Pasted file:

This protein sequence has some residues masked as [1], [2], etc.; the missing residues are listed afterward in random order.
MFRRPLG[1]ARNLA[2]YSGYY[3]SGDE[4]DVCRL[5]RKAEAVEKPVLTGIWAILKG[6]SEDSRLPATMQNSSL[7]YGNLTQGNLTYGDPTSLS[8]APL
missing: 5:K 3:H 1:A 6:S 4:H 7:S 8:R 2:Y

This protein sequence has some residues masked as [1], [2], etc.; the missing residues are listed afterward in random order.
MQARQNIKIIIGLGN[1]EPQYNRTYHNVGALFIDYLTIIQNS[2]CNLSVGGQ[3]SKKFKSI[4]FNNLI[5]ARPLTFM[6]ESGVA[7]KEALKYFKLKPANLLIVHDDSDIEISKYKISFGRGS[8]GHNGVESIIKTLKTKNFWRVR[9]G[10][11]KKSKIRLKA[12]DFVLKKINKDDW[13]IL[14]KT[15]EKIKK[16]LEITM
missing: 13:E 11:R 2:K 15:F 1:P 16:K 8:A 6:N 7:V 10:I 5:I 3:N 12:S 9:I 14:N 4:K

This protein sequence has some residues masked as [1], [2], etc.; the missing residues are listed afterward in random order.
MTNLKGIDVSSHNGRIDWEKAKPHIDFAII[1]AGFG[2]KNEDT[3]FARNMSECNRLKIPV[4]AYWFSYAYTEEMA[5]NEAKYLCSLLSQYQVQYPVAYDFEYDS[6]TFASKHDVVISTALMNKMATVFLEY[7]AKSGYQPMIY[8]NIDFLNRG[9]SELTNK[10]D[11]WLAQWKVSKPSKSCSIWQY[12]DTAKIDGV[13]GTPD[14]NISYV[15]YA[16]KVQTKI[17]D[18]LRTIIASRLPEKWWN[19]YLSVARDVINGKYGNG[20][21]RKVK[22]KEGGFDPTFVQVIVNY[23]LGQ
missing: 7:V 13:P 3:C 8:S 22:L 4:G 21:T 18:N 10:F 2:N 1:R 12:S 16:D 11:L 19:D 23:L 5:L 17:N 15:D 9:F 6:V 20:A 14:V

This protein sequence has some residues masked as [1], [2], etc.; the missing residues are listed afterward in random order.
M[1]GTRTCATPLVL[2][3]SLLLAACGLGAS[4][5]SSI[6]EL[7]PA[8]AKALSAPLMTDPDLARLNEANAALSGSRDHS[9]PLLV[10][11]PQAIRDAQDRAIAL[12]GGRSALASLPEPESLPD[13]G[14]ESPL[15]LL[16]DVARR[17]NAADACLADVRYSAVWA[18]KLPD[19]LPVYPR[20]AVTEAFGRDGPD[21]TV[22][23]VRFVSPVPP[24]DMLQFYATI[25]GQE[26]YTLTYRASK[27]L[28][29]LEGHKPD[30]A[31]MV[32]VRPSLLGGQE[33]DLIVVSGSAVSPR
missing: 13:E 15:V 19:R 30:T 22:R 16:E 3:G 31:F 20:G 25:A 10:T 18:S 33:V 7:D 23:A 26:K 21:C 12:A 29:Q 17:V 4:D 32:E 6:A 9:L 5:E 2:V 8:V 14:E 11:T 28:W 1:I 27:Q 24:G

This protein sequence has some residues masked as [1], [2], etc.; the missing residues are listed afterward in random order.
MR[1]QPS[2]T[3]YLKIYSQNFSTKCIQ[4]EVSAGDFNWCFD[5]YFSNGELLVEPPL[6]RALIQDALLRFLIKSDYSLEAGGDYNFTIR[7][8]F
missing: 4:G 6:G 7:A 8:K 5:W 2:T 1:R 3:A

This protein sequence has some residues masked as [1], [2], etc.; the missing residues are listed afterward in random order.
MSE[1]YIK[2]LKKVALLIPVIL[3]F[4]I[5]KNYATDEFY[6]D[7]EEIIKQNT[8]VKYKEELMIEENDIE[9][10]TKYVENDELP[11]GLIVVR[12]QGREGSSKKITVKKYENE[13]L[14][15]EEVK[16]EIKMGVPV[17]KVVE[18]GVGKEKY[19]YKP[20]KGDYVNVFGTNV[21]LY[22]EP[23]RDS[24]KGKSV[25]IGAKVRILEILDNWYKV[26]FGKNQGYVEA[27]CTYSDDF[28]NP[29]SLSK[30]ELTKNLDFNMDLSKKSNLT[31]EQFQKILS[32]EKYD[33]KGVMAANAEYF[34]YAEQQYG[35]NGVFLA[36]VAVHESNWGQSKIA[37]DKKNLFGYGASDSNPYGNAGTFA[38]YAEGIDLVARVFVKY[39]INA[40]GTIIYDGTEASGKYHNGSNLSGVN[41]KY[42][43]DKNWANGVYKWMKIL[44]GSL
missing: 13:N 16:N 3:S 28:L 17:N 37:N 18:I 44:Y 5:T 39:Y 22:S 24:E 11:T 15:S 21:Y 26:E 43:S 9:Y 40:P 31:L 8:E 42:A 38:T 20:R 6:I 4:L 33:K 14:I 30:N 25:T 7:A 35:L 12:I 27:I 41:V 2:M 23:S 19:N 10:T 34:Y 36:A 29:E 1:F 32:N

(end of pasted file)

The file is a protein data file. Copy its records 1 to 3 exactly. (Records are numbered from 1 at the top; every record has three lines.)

This protein sequence has some residues masked as [1], [2], etc.; the missing residues are listed afterward in random order.
MFRRPLG[1]ARNLA[2]YSGYY[3]SGDE[4]DVCRL[5]RKAEAVEKPVLTGIWAILKG[6]SEDSRLPATMQNSSL[7]YGNLTQGNLTYGDPTSLS[8]APL
missing: 5:K 3:H 1:A 6:S 4:H 7:S 8:R 2:Y

This protein sequence has some residues masked as [1], [2], etc.; the missing residues are listed afterward in random order.
MQARQNIKIIIGLGN[1]EPQYNRTYHNVGALFIDYLTIIQNS[2]CNLSVGGQ[3]SKKFKSI[4]FNNLI[5]ARPLTFM[6]ESGVA[7]KEALKYFKLKPANLLIVHDDSDIEISKYKISFGRGS[8]GHNGVESIIKTLKTKNFWRVR[9]G[10][11]KKSKIRLKA[12]DFVLKKINKDDW[13]IL[14]KT[15]EKIKK[16]LEITM
missing: 13:E 11:R 2:K 15:F 1:P 16:K 8:A 6:N 7:V 10:I 5:I 3:N 12:S 9:I 14:N 4:K

This protein sequence has some residues masked as [1], [2], etc.; the missing residues are listed afterward in random order.
MTNLKGIDVSSHNGRIDWEKAKPHIDFAII[1]AGFG[2]KNEDT[3]FARNMSECNRLKIPV[4]AYWFSYAYTEEMA[5]NEAKYLCSLLSQYQVQYPVAYDFEYDS[6]TFASKHDVVISTALMNKMATVFLEY[7]AKSGYQPMIY[8]NIDFLNRG[9]SELTNK[10]D[11]WLAQWKVSKPSKSCSIWQY[12]DTAKIDGV[13]GTPD[14]NISYV[15]YA[16]KVQTKI[17]D[18]LRTIIASRLPEKWWN[19]YLSVARDVINGKYGNG[20][21]RKVK[22]KEGGFDPTFVQVIVNY[23]LGQ
missing: 7:V 13:P 3:C 8:S 22:L 4:G 21:T 18:N 10:F 2:N 1:R 12:S 16:D 11:L 19:D 23:L 5:L 17:N 15:D 9:F 6:V 20:A 14:V